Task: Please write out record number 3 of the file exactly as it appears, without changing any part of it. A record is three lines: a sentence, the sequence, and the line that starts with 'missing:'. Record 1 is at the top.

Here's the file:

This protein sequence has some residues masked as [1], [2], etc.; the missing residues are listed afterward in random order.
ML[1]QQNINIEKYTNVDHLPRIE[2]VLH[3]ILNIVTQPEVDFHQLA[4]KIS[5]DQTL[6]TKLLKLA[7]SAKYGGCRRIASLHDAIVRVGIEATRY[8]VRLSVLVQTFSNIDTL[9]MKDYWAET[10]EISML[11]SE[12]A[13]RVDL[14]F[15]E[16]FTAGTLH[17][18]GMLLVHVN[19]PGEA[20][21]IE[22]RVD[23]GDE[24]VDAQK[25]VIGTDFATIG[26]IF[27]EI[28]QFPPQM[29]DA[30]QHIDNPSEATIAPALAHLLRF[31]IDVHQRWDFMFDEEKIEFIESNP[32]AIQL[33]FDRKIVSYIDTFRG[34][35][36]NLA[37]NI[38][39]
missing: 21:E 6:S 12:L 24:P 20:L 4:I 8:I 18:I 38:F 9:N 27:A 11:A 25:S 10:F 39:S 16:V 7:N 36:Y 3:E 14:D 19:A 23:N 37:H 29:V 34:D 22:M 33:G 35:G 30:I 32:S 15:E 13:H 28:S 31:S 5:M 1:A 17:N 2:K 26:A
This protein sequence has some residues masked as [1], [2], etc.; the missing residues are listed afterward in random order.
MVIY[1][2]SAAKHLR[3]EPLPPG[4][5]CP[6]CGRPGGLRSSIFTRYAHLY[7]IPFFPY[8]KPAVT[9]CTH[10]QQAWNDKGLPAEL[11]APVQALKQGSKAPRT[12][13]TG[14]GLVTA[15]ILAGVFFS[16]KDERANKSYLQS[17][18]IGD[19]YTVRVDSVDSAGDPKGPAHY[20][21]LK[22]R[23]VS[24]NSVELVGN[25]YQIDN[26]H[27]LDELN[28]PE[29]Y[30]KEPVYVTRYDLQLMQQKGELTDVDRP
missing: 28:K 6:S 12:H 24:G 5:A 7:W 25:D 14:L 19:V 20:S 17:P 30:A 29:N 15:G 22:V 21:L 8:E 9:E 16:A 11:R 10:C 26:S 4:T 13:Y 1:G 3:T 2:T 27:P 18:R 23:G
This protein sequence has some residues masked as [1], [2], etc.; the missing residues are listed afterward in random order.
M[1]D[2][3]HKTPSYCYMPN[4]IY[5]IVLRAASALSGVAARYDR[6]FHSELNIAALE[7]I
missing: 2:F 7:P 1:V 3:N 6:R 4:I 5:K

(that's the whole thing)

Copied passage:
This protein sequence has some residues masked as [1], [2], etc.; the missing residues are listed afterward in random order.
M[1]D[2][3]HKTPSYCYMPN[4]IY[5]IVLRAASALSGVAARYDR[6]FHSELNIAALE[7]I
missing: 2:F 7:P 1:V 3:N 6:R 4:I 5:K